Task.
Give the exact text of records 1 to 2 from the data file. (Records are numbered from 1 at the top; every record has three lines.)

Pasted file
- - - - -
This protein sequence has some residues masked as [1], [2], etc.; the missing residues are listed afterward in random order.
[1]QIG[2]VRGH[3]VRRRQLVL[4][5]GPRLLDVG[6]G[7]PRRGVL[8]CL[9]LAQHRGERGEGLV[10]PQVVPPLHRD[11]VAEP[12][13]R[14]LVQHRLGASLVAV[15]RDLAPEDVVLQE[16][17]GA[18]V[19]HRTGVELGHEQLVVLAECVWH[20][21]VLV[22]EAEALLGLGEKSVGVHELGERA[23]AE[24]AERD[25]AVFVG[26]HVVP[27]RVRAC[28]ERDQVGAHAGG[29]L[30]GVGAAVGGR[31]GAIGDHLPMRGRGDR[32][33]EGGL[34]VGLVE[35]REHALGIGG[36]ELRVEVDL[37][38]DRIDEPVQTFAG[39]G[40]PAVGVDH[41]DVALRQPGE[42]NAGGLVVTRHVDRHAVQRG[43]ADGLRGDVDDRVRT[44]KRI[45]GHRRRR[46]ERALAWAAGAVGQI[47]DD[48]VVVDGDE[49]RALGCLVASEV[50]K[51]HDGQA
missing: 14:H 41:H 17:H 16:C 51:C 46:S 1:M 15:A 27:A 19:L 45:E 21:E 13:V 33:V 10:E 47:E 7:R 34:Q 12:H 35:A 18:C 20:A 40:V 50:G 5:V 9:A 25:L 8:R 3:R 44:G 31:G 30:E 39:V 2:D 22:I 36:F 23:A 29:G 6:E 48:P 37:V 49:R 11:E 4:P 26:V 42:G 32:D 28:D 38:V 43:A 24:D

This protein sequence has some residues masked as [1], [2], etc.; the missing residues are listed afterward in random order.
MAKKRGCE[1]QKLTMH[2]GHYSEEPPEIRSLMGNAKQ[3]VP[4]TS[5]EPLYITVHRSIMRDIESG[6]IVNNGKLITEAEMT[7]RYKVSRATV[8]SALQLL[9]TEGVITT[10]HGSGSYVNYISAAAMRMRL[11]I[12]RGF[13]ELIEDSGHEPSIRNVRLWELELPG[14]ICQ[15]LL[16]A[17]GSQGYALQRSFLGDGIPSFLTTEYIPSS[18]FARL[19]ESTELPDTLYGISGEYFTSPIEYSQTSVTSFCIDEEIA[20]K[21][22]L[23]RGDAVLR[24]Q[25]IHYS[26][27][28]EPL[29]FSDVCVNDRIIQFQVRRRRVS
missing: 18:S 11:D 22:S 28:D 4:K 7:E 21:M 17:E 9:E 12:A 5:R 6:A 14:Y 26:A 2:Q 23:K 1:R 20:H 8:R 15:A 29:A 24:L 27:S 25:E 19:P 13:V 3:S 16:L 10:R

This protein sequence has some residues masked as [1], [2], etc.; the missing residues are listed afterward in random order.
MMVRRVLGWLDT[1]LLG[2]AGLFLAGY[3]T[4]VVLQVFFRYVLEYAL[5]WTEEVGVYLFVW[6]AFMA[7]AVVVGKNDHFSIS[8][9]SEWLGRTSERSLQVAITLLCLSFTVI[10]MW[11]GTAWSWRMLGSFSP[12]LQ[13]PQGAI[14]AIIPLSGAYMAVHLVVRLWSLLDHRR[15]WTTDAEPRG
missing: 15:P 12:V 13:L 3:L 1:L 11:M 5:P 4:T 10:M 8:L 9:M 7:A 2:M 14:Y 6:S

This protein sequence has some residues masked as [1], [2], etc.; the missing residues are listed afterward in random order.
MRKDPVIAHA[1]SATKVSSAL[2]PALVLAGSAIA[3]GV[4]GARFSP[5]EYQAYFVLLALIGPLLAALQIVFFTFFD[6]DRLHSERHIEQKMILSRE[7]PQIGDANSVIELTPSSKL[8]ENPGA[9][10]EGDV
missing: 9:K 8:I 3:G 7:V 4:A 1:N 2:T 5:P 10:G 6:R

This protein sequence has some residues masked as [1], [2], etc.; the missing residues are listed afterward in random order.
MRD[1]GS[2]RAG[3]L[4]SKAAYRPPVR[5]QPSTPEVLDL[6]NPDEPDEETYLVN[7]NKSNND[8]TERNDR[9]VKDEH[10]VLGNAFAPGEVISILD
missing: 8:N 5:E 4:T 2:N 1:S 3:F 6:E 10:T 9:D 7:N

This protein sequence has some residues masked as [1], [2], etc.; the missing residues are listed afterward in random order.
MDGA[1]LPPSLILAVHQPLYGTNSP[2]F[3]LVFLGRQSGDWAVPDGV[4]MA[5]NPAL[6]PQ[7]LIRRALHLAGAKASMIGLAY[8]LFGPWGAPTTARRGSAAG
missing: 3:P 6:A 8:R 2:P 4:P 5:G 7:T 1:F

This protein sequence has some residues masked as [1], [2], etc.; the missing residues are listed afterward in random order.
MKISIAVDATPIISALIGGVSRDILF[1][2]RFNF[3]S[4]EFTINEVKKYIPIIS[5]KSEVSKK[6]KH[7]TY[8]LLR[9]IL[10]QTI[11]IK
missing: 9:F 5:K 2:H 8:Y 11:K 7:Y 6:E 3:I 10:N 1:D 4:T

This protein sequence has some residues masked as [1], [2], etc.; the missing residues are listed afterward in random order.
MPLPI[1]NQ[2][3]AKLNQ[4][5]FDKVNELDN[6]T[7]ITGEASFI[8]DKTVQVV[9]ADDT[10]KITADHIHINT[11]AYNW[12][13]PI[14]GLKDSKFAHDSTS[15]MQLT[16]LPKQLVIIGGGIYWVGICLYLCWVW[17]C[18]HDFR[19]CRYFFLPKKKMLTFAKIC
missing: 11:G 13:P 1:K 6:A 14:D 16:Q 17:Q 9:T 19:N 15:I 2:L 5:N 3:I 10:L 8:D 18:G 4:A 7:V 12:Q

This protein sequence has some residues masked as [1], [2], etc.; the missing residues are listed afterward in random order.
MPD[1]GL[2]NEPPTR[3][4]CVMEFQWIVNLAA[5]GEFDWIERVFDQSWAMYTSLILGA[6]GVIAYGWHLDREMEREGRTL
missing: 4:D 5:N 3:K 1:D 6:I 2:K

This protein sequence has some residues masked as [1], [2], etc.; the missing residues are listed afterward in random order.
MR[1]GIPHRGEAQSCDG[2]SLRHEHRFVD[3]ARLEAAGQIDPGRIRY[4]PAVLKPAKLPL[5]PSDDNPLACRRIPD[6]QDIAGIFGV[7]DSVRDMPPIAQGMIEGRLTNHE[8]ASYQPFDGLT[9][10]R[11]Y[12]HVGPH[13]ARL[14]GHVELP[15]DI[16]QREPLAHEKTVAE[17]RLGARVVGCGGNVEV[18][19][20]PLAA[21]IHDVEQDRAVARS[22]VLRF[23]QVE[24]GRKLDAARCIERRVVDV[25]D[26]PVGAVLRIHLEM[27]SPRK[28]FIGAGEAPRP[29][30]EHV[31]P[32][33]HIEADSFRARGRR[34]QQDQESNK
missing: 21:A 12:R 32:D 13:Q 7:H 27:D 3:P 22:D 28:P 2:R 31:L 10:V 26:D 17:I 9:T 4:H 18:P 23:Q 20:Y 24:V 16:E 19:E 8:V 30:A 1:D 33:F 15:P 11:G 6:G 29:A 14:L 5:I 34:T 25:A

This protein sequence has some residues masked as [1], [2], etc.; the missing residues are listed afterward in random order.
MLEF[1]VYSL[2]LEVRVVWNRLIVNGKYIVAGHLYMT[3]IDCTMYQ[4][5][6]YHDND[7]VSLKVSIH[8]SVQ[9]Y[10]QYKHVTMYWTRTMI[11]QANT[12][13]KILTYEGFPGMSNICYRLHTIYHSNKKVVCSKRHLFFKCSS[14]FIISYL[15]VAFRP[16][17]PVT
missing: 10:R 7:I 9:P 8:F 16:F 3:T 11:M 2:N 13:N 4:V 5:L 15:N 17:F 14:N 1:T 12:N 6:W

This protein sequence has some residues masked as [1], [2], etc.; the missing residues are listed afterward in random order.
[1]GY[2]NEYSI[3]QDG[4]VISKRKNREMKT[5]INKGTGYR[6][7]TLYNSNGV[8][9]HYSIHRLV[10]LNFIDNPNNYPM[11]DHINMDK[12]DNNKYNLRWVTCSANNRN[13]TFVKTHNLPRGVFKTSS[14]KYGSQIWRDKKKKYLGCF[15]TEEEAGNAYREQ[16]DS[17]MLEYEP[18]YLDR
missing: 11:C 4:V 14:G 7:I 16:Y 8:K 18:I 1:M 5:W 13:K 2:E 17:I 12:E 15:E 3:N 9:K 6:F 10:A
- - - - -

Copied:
This protein sequence has some residues masked as [1], [2], etc.; the missing residues are listed afterward in random order.
[1]QIG[2]VRGH[3]VRRRQLVL[4][5]GPRLLDVG[6]G[7]PRRGVL[8]CL[9]LAQHRGERGEGLV[10]PQVVPPLHRD[11]VAEP[12][13]R[14]LVQHRLGASLVAV[15]RDLAPEDVVLQE[16][17]GA[18]V[19]HRTGVELGHEQLVVLAECVWH[20][21]VLV[22]EAEALLGLGEKSVGVHELGERA[23]AE[24]AERD[25]AVFVG[26]HVVP[27]RVRAC[28]ERDQVGAHAGG[29]L[30]GVGAAVGGR[31]GAIGDHLPMRGRGDR[32][33]EGGL[34]VGLVE[35]REHALGIGG[36]ELRVEVDL[37][38]DRIDEPVQTFAG[39]G[40]PAVGVDH[41]DVALRQPGE[42]NAGGLVVTRHVDRHAVQRG[43]ADGLRGDVDDRVRT[44]KRI[45]GHRRRR[46]ERALAWAAGAVGQI[47]DD[48]VVVDGDE[49]RALGCLVASEV[50]K[51]HDGQA
missing: 14:H 41:H 17:H 16:C 51:C 46:S 1:M 15:A 27:A 19:L 45:E 21:E 13:V 33:V 10:E 47:E 7:R 34:Q 12:H 35:A 18:C 20:A 40:V 50:G 5:V 9:A 25:L 8:R 3:R 44:G 31:G 30:E 39:V 2:D 22:I 36:F 23:A 29:G 6:E 48:P 37:V 49:R 11:E 4:P 26:V 42:G 32:D 28:D 38:V 43:A 24:D

This protein sequence has some residues masked as [1], [2], etc.; the missing residues are listed afterward in random order.
MAKKRGCE[1]QKLTMH[2]GHYSEEPPEIRSLMGNAKQ[3]VP[4]TS[5]EPLYITVHRSIMRDIESG[6]IVNNGKLITEAEMT[7]RYKVSRATV[8]SALQLL[9]TEGVITT[10]HGSGSYVNYISAAAMRMRL[11]I[12]RGF[13]ELIEDSGHEPSIRNVRLWELELPG[14]ICQ[15]LL[16]A[17]GSQGYALQRSFLGDGIPSFLTTEYIPSS[18]FARL[19]ESTELPDTLYGISGEYFTSPIEYSQTSVTSFCIDEEIA[20]K[21][22]L[23]RGDAVLR[24]Q[25]IHYS[26][27][28]EPL[29]FSDVCVNDRIIQFQVRRRRVS
missing: 18:S 11:D 22:S 28:D 4:K 7:E 21:M 17:E 9:E 12:A 5:R 6:A 14:Y 26:A 2:Q 23:K 1:R 20:H 8:R 15:A 29:A 24:L 27:S 25:E 19:P 13:V 3:S 16:L 10:R